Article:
Speaking 24 hours before Saturday’s riveting 1-1 draw with Liverpool, Unai Emery was clear about what he wanted to see from his Arsenal team against Jurgen Klopp’s Premier League title hopefuls.
“The result tomorrow is very important but first I want to show them, to show you and to show everybody our best mentality in the game,” he told reporters on Friday. “I know if we have a very big mentality in the game and a very big performance individually and collectively – and also we need some luck – then I think we can win.”
Win they didn’t, but Arsenal did at least display the “big mentality” asked of them by Emery – and for which the Gunners manager must take credit for instilling.
Arsenal have long been guilty of surrendering early in matches against their Big Six rivals, especially at Emirates Stadium. Last season they were two down after 11 minutes at home to Manchester United, three down after 33 minutes when hosting Manchester City and also trailed at half-time when Liverpool came to north London.
It was a trait that bled into this campaign, with City needing just 14 minutes to take the upper hand at Arsenal on the opening weekend and Chelsea going two up in 20 minutes when the Gunners went to Stamford Bridge six days later. Although Emery’s side embarked on a run of 12 wins in 13 games thereafter, they continued to begin hesitantly, with 26 of their 34 goals in that spell arriving after the interval.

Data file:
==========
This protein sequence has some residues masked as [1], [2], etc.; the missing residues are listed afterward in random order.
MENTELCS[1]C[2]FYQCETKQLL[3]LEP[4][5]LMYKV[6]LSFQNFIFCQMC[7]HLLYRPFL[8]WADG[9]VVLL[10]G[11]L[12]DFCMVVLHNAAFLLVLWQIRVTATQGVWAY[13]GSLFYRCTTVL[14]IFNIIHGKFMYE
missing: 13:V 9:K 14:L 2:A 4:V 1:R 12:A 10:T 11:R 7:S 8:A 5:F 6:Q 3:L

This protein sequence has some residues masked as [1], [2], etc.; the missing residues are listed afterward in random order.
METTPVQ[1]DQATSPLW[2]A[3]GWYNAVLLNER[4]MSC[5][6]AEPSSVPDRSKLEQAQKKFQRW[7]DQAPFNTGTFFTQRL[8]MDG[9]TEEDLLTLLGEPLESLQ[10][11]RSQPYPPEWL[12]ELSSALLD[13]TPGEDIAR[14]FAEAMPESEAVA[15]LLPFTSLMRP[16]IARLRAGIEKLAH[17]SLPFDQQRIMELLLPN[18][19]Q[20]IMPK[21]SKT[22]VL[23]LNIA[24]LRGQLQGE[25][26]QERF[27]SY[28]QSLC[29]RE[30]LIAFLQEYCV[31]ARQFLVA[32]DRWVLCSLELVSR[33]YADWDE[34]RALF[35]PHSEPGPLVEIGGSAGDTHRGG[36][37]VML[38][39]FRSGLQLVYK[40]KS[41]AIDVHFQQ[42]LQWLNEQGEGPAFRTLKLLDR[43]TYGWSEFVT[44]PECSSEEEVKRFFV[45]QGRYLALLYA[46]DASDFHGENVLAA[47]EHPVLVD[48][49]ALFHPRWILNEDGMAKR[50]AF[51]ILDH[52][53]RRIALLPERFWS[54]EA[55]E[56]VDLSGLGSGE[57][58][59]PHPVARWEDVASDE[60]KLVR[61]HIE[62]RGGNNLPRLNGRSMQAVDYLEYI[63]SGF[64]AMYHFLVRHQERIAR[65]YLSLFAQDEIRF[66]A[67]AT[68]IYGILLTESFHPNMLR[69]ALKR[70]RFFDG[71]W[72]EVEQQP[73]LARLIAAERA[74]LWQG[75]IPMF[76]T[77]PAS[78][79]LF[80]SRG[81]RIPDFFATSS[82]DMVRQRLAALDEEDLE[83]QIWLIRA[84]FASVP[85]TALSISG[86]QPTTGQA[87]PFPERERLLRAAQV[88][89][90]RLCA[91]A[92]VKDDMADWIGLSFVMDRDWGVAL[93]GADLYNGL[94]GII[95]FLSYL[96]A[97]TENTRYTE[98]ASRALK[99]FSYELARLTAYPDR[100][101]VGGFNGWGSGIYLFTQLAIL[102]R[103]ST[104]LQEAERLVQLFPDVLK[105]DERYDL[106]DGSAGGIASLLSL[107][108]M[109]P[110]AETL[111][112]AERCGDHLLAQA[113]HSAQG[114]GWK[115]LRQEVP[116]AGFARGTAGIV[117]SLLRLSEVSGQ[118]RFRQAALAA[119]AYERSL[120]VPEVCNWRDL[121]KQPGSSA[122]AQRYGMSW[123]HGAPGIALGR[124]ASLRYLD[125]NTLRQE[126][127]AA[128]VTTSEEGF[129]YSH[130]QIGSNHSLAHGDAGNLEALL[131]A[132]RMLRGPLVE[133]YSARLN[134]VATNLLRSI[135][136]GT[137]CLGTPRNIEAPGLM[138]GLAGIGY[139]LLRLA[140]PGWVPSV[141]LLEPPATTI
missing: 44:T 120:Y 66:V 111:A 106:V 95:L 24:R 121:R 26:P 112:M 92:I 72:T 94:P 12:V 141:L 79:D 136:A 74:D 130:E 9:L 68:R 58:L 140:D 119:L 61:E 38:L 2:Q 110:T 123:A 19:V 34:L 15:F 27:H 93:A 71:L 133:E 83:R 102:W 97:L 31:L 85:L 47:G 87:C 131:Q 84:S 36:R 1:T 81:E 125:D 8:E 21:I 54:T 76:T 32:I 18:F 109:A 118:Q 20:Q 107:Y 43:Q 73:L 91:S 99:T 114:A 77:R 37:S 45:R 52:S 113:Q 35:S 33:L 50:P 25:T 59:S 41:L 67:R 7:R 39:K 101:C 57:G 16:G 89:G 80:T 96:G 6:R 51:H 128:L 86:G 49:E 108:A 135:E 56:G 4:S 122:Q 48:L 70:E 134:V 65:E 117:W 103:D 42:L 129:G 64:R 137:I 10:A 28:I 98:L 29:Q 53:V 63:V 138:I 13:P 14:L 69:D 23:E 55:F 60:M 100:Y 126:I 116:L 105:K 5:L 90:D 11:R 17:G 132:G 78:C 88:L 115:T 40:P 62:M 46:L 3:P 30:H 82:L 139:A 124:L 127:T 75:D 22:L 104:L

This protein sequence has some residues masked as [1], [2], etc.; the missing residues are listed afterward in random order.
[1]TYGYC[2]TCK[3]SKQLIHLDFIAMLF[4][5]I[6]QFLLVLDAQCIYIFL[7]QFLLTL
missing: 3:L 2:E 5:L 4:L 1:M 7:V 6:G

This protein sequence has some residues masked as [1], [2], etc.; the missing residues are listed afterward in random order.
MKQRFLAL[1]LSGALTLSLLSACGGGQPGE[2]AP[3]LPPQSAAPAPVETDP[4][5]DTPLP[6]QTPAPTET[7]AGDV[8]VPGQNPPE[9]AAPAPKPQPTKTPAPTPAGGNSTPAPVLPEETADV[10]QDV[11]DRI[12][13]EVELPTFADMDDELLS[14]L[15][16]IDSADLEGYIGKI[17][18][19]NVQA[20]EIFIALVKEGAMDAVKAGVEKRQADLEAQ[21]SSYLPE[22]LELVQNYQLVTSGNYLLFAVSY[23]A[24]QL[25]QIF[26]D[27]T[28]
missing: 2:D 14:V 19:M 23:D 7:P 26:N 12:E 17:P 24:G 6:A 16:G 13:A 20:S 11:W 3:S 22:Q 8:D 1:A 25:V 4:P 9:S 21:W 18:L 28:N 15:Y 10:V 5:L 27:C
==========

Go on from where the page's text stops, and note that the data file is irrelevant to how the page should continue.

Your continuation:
On Saturday it was different. Despite being underdogs and conceding seven times in their two contests with Liverpool last term, Arsenal started on the front foot. Instead of wilting at the occasion they showed courage, and it almost paid off in the opening exchanges when Sead Kolasinac’s overlapping run and cross teed up Alexandre Lacazette to draw an early save from Alisson.
Arsenal might well have gone behind before James Milner’s 61st-minute strike and perhaps should have trailed at the break. The decision to disallow a Sadio Mane goal for offside was questionable, while Virgil van Dijk also hit a post. But, unusually, they were going toe-to-toe with a Big Six rival and might equally have taken the lead when Henrikh Mkhitaryan failed to guide his header on target with Alisson marooned.
Despite his team’s uncharacteristically bold start, Emery still managed to engineer an urgency in the second half that, in little more than three months at Arsenal, has become the animated Spaniard’s calling card. And, as has also become the norm under the former Sevilla and Paris Saint-Germain head coach, Emery’s tactical changes proved the catalyst for improvement.
Withdrawing a player who had scored five goals in his last three league games did not look the obvious move for a manager chasing an equaliser, but Emery’s subtitution of Pierre-Emerick Aubameyang for Alex Iwobi directly led to Lacazette’s 82nd-minute leveller. Iwobi drifted in from the left and picked out the diagonal dart of Lacazette, who had been afforded extra space by the decoy run of another sub, Danny Welbeck. It was a ballsy switch from Emery but in keeping with his approach.
Wins in these games may have to wait a little longer, but for now it is evidence enough of Emery’s work that Arsenal no longer crumble at the first sight of a Big Six rival. Rather, they look robust, well organised even, and, if Saturday’s performance is anything to go by, finally ready to hold their own against the teams they hope to challenge for a place in the top four.